How to buy vinyl records

June 27, 2022
 by Paul McGowan

12 comments on “How to buy vinyl records”

  1. Make sure they are first pressings and in near mint condition from a reputable seller. Records can be damaged if played on a poor turntable or on a turntable not accurately calibrated or played with a defective cartridge.

  2. True, there are good and bad recordings. But it you buy vintage record buy them from a reputable seller as Joe says. They also will take a record back, if it does not fulfill the standard promised. If you buy in the internet use Discogs. The sellers there have a grading. Look für mint condition. But even this grading is sometimes substandard. So send it back, especially when the item is expensive. If you buy new pressings the quality also varies. Sometimes there are faulty pressings. A good dealer will always change it or take it back. When buying by chance in a thrift shop or so, don’t pay too much. If the record is bad consider it as a donation.

    1. Good points BerniJue. Thanks for following up with good advice. Also tell your seller to separate the album from the album cover before shipping or the cover will likely be damaged by the weight of the album and improper handling which frequently occurs. Proper packaging for shipping is a must. Pay extra to ship it in a larger box with lots of bubble wrap.

  3. The second vinyl recording I purchased when I restarted my vinyl collection was in ‘72. Sheffield Lab “Lincoln Mayorga and Distinguished Colleagues II.
    An awesome take on ‘America’.
    I was very picky after that one.

  4. AcousticSounds online and look specifically for their Analogue Production Quality record pressings, LP’s recorded in 45 speed are fabulous.
    Disc dogs is a hit/miss just IMHO.
    Also as Paul mentioned Mobile Fidelity Sound Labs Original master recordings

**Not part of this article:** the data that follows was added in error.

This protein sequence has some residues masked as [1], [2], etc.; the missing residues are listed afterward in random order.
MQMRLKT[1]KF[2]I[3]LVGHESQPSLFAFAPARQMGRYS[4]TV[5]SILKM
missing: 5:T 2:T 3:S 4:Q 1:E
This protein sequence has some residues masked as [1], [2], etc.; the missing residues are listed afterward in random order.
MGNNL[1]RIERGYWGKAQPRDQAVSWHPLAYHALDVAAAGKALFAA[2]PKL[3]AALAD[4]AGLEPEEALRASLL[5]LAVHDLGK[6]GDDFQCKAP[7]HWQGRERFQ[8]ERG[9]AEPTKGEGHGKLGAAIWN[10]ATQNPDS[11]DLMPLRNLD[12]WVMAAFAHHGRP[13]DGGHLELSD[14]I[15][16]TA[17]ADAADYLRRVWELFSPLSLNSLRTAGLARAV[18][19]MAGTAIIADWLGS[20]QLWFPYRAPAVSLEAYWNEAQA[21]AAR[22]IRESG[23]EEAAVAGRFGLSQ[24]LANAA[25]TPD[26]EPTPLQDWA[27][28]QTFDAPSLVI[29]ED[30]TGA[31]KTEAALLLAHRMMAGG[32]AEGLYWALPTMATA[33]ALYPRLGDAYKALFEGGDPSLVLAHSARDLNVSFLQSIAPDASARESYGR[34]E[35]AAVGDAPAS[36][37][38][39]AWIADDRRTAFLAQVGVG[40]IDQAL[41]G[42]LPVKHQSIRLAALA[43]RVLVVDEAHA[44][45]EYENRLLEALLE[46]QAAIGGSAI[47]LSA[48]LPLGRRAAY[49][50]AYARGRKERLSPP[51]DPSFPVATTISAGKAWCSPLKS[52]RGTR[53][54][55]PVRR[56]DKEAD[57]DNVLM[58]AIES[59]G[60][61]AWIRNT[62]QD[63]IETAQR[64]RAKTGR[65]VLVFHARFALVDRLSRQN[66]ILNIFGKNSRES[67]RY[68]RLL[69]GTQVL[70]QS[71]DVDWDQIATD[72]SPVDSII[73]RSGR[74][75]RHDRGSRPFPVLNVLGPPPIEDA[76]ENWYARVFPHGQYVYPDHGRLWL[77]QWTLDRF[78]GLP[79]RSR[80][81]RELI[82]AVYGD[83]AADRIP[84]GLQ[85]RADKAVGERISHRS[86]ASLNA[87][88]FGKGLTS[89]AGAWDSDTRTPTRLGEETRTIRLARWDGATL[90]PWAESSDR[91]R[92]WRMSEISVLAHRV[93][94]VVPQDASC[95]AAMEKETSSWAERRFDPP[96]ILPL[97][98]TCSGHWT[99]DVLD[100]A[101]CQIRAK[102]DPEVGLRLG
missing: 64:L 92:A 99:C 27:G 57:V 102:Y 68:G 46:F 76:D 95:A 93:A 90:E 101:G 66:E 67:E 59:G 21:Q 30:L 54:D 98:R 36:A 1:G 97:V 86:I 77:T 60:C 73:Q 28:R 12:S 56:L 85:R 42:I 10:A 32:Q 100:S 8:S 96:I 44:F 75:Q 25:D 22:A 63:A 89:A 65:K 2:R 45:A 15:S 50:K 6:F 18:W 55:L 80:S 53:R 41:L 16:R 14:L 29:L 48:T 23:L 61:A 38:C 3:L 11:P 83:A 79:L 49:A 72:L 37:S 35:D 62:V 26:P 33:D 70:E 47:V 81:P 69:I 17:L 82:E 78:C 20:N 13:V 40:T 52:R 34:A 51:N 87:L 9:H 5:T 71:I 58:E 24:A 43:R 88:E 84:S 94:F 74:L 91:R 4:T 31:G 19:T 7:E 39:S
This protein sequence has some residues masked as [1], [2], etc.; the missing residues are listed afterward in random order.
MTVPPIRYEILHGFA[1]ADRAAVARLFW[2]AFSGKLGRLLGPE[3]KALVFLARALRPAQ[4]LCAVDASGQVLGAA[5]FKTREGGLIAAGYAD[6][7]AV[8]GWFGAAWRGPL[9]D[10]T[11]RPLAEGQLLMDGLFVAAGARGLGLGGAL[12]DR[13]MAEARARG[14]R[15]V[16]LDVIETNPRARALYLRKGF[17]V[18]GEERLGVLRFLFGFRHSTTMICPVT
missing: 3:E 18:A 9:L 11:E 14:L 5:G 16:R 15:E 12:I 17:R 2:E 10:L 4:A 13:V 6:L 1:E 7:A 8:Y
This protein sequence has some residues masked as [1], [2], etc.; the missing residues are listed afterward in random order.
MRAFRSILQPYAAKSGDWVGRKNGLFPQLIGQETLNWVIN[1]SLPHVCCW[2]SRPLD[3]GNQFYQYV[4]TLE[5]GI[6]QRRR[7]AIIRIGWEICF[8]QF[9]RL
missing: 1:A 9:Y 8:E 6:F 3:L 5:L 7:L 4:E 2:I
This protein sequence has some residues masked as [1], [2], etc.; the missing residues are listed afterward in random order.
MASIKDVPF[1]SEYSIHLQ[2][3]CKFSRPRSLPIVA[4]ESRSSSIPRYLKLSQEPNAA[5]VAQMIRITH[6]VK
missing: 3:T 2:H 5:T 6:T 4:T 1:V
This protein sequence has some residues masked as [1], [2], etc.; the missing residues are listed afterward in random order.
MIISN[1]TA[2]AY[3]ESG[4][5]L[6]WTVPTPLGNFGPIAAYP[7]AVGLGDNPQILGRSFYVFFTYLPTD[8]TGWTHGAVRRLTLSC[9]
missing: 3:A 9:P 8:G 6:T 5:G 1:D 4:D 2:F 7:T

But as Paul mentioned also, it all depends on the recording.

    And Paul it is Waukesha WI pronounced Wakishaw lol,

    Have a blessed day!

    1. +1 agree BN Tone Poet vinyl has been exceptional so far. Have about 20 or so and some of the best new pressings of great old jazz recordings.

  5. I could make lists of labels, say what’s partly wrong imo of the statements so far, try to recommend places to get consulting…but finally this made me aware how difficult and long a good answer to this question is. Not even when extended to past’s great releases, but alone to pick the right ones from now on.

    I realized that so far I thought, why not everyone simply makes the most meaningful choices, too…until this video made me aware that I have 35 years experience and practice in this, owning every best release important for me since then. And that it’s indeed not so simple for newbies.

    With the right choices, nearly every vinyl release is clearly better sounding than the digital one (independent of what one thinks about each concepts basic sound). With wrong or average choices, there’s not enough difference or worse.

    If one concentrates on new releases only (no out of print) in the genres classical or pop/rock, it’s less complicated imo and one can buy quite relaxed what’s available, as the majority of those is digitally sourced anyway (means there are more rarely different worthy masterings available of one album to choose from) and less analog reissues available. Less to think about here, but also less advantage of vinyl if n those genres the out of print mass is not included.

    Vinyl is not for the rather superficial of us who want the sound advantage without too much care. I guess more than a few therefore decided to go digital with the disadvantage of less comparably superior releases available, but with the advantage to not have to care about what’s not existing as worthy alternatives. And among those without alternatives there are enough good ones, too.

  6. If it is classical music – of course not all terrific but in general: Decca (and London to a lesser extent) engineered by Kenneth Wilkinson in Kingsway Hall; EMI (Angel to a lesser extent) with Christopher Parker and Christopher Bishop; Mercury & RCA shaded dogs and their reissues; Lyritas are usually pretty good. Wilson Recordings; Reference Recordings; and of course The Absolute Sound recommended list of LPs

  7. The comments so far have been about new records. Buying used adds other problems such as worn grooves and scratches. Always examine them in the brightest light you have available. The best in my experience is sunlight. It shows everything.

  8. In my vinyl buying days I would usually go With Deutsche Gramophone if I had a choice. To my ears they were the best recorded and mastered recordings. Also the vinyl seemed a bit darker and better quality.

    1. That’s interesting…for me DG is more or less the worst sounding classical label (doesn’t mean there aren’t also good ones among DG releases, I have quite a few).

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